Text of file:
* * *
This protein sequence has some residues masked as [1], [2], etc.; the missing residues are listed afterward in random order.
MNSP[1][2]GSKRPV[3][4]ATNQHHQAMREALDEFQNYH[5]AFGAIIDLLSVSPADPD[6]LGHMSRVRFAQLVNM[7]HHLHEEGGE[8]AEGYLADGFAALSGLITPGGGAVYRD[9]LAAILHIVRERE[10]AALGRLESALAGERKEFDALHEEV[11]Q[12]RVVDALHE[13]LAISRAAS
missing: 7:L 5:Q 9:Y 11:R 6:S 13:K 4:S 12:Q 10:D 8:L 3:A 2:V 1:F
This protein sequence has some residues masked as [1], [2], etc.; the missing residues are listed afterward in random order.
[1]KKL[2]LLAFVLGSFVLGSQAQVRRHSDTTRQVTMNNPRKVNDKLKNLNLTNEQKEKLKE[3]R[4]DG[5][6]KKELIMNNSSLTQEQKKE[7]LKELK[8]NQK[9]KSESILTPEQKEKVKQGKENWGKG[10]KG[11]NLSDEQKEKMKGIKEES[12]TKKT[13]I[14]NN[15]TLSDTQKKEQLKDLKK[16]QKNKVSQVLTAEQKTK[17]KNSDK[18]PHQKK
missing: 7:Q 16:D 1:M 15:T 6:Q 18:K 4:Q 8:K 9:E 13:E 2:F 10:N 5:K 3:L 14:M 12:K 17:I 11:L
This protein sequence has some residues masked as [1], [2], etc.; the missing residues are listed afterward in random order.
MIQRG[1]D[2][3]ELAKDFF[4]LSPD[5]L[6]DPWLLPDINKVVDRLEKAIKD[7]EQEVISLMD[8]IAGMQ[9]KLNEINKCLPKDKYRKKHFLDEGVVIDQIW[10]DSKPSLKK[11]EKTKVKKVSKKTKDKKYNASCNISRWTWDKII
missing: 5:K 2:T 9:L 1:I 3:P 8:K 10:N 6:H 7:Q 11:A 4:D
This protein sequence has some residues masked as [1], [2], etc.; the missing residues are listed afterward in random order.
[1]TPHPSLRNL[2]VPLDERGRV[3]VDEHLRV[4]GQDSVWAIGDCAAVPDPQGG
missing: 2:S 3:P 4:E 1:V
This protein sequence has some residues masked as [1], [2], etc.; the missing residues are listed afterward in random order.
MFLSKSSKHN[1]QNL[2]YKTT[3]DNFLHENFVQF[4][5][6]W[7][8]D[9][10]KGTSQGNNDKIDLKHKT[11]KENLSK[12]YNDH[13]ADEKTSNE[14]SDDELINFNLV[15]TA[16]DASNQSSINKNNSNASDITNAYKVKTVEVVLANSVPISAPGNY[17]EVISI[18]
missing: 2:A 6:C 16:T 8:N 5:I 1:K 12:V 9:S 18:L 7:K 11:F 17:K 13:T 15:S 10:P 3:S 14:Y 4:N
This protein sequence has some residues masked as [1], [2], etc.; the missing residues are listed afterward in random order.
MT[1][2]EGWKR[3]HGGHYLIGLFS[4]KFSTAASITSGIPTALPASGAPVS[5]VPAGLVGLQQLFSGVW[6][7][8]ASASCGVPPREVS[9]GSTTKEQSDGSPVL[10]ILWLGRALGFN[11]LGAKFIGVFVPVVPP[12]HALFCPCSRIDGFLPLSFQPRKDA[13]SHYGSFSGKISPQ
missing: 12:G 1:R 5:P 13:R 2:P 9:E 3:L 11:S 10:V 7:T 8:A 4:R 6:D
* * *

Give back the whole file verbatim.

This protein sequence has some residues masked as [1], [2], etc.; the missing residues are listed afterward in random order.
MNSP[1][2]GSKRPV[3][4]ATNQHHQAMREALDEFQNYH[5]AFGAIIDLLSVSPADPD[6]LGHMSRVRFAQLVNM[7]HHLHEEGGE[8]AEGYLADGFAALSGLITPGGGAVYRD[9]LAAILHIVRERE[10]AALGRLESALAGERKEFDALHEEV[11]Q[12]RVVDALHE[13]LAISRAAS
missing: 7:L 5:Q 9:Y 11:R 6:S 13:K 4:S 12:Q 10:D 8:L 3:A 2:V 1:F
This protein sequence has some residues masked as [1], [2], etc.; the missing residues are listed afterward in random order.
[1]KKL[2]LLAFVLGSFVLGSQAQVRRHSDTTRQVTMNNPRKVNDKLKNLNLTNEQKEKLKE[3]R[4]DG[5][6]KKELIMNNSSLTQEQKKE[7]LKELK[8]NQK[9]KSESILTPEQKEKVKQGKENWGKG[10]KG[11]NLSDEQKEKMKGIKEES[12]TKKT[13]I[14]NN[15]TLSDTQKKEQLKDLKK[16]QKNKVSQVLTAEQKTK[17]KNSDK[18]PHQKK
missing: 7:Q 16:D 1:M 15:T 6:Q 18:K 4:Q 8:K 9:E 13:E 2:F 10:N 5:K 3:L 14:M 12:K 17:I 11:L
This protein sequence has some residues masked as [1], [2], etc.; the missing residues are listed afterward in random order.
MIQRG[1]D[2][3]ELAKDFF[4]LSPD[5]L[6]DPWLLPDINKVVDRLEKAIKD[7]EQEVISLMD[8]IAGMQ[9]KLNEINKCLPKDKYRKKHFLDEGVVIDQIW[10]DSKPSLKK[11]EKTKVKKVSKKTKDKKYNASCNISRWTWDKII
missing: 5:K 2:T 9:L 1:I 3:P 8:K 10:N 6:H 7:Q 11:A 4:D
This protein sequence has some residues masked as [1], [2], etc.; the missing residues are listed afterward in random order.
[1]TPHPSLRNL[2]VPLDERGRV[3]VDEHLRV[4]GQDSVWAIGDCAAVPDPQGG
missing: 2:S 3:P 4:E 1:V
This protein sequence has some residues masked as [1], [2], etc.; the missing residues are listed afterward in random order.
MFLSKSSKHN[1]QNL[2]YKTT[3]DNFLHENFVQF[4][5][6]W[7][8]D[9][10]KGTSQGNNDKIDLKHKT[11]KENLSK[12]YNDH[13]ADEKTSNE[14]SDDELINFNLV[15]TA[16]DASNQSSINKNNSNASDITNAYKVKTVEVVLANSVPISAPGNY[17]EVISI[18]
missing: 2:A 6:C 16:T 8:N 5:I 1:K 12:V 9:S 18:L 7:K 11:F 17:K 13:T 15:S 10:P 3:S 14:Y 4:N
This protein sequence has some residues masked as [1], [2], etc.; the missing residues are listed afterward in random order.
MT[1][2]EGWKR[3]HGGHYLIGLFS[4]KFSTAASITSGIPTALPASGAPVS[5]VPAGLVGLQQLFSGVW[6][7][8]ASASCGVPPREVS[9]GSTTKEQSDGSPVL[10]ILWLGRALGFN[11]LGAKFIGVFVPVVPP[12]HALFCPCSRIDGFLPLSFQPRKDA[13]SHYGSFSGKISPQ
missing: 12:G 1:R 5:P 13:R 2:P 9:E 3:L 11:S 10:V 7:T 8:A 4:R 6:D